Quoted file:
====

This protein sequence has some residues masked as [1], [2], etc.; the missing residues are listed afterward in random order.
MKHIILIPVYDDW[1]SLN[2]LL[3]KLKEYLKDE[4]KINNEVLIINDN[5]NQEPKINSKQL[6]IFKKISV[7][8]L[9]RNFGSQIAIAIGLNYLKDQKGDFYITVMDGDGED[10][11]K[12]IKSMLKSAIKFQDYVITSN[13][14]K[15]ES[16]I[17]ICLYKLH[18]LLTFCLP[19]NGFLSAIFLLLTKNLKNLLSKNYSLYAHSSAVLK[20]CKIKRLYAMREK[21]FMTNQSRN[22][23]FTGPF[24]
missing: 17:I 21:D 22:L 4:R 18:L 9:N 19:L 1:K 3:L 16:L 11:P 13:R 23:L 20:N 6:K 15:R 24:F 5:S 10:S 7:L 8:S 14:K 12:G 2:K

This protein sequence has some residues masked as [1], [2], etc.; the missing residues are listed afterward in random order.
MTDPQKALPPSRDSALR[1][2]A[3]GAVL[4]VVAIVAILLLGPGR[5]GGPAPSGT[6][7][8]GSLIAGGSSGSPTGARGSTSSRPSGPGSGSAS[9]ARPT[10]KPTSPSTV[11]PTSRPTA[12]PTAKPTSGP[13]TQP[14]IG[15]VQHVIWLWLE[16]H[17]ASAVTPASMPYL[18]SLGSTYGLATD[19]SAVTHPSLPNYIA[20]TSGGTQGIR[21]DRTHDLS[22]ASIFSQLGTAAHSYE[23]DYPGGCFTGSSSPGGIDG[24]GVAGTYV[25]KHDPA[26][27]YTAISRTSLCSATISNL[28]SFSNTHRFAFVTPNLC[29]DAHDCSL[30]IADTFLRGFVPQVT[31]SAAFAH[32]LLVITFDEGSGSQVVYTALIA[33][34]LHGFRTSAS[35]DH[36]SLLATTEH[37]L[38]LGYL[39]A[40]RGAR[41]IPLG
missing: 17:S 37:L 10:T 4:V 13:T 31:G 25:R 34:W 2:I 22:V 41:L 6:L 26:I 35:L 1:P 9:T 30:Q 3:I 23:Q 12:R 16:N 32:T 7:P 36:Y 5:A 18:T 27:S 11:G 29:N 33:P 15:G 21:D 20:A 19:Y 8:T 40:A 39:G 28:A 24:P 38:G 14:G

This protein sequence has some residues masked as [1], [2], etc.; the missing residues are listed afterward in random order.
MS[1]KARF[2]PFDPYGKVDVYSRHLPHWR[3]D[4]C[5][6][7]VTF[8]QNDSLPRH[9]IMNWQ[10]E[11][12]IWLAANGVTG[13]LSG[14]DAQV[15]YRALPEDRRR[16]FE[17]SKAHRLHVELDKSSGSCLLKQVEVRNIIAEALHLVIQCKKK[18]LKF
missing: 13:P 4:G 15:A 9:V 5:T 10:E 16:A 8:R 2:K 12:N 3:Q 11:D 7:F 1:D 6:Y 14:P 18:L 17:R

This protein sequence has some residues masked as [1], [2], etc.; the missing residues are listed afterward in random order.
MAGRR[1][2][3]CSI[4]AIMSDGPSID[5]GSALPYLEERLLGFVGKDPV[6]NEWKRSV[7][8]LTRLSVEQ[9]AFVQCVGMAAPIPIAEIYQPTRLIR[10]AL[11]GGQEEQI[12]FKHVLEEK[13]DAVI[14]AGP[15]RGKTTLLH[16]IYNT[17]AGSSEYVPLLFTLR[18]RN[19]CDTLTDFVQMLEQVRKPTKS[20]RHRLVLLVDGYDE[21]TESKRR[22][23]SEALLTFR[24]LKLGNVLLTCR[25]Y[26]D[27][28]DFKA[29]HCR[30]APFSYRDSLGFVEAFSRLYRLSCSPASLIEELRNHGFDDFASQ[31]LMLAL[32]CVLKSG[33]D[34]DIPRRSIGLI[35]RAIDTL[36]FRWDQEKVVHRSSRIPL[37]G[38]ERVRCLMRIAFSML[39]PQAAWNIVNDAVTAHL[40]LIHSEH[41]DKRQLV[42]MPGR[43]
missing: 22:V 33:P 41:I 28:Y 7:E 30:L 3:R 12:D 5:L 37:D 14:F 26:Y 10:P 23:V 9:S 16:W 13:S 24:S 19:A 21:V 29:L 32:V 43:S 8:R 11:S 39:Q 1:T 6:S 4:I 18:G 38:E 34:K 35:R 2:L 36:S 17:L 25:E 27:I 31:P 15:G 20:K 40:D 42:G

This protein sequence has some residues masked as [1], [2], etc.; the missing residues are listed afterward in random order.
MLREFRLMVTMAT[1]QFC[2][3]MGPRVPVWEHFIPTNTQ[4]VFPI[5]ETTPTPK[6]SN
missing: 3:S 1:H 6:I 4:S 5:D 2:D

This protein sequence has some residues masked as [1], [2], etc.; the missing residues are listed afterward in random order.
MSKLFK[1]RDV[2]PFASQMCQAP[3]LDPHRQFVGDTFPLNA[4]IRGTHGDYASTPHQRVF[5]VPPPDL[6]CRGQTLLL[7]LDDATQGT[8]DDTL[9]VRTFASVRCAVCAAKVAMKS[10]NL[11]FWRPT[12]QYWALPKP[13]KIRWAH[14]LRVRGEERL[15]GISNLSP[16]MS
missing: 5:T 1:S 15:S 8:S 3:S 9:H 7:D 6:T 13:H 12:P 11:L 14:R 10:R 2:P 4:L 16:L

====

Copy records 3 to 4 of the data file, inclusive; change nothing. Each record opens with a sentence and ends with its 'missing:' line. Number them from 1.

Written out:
This protein sequence has some residues masked as [1], [2], etc.; the missing residues are listed afterward in random order.
MS[1]KARF[2]PFDPYGKVDVYSRHLPHWR[3]D[4]C[5][6][7]VTF[8]QNDSLPRH[9]IMNWQ[10]E[11][12]IWLAANGVTG[13]LSG[14]DAQV[15]YRALPEDRRR[16]FE[17]SKAHRLHVELDKSSGSCLLKQVEVRNIIAEALHLVIQCKKK[18]LKF
missing: 13:P 4:G 15:A 9:V 5:T 10:E 16:A 8:R 2:K 12:N 3:Q 11:D 7:F 1:D 6:Y 14:P 18:L 17:R

This protein sequence has some residues masked as [1], [2], etc.; the missing residues are listed afterward in random order.
MAGRR[1][2][3]CSI[4]AIMSDGPSID[5]GSALPYLEERLLGFVGKDPV[6]NEWKRSV[7][8]LTRLSVEQ[9]AFVQCVGMAAPIPIAEIYQPTRLIR[10]AL[11]GGQEEQI[12]FKHVLEEK[13]DAVI[14]AGP[15]RGKTTLLH[16]IYNT[17]AGSSEYVPLLFTLR[18]RN[19]CDTLTDFVQMLEQVRKPTKS[20]RHRLVLLVDGYDE[21]TESKRR[22][23]SEALLTFR[24]LKLGNVLLTCR[25]Y[26]D[27][28]DFKA[29]HCR[30]APFSYRDSLGFVEAFSRLYRLSCSPASLIEELRNHGFDDFASQ[31]LMLAL[32]CVLKSG[33]D[34]DIPRRSIGLI[35]RAIDTL[36]FRWDQEKVVHRSSRIPL[37]G[38]ERVRCLMRIAFSML[39]PQAAWNIVNDAVTAHL[40]LIHSEH[41]DKRQLV[42]MPGR[43]
missing: 22:V 33:P 41:I 28:Y 7:E 30:L 3:R 12:D 5:L 37:D 14:F 26:Y 10:P 23:V 9:S 16:W 13:S 24:S 19:A 21:V 29:L 32:V 43:S 8:R 11:S 39:Q 1:T 6:S 4:I 18:G 38:E 34:K 35:R 2:L 36:S 17:L 25:E 27:I 31:P 15:G 20:K 40:D 42:G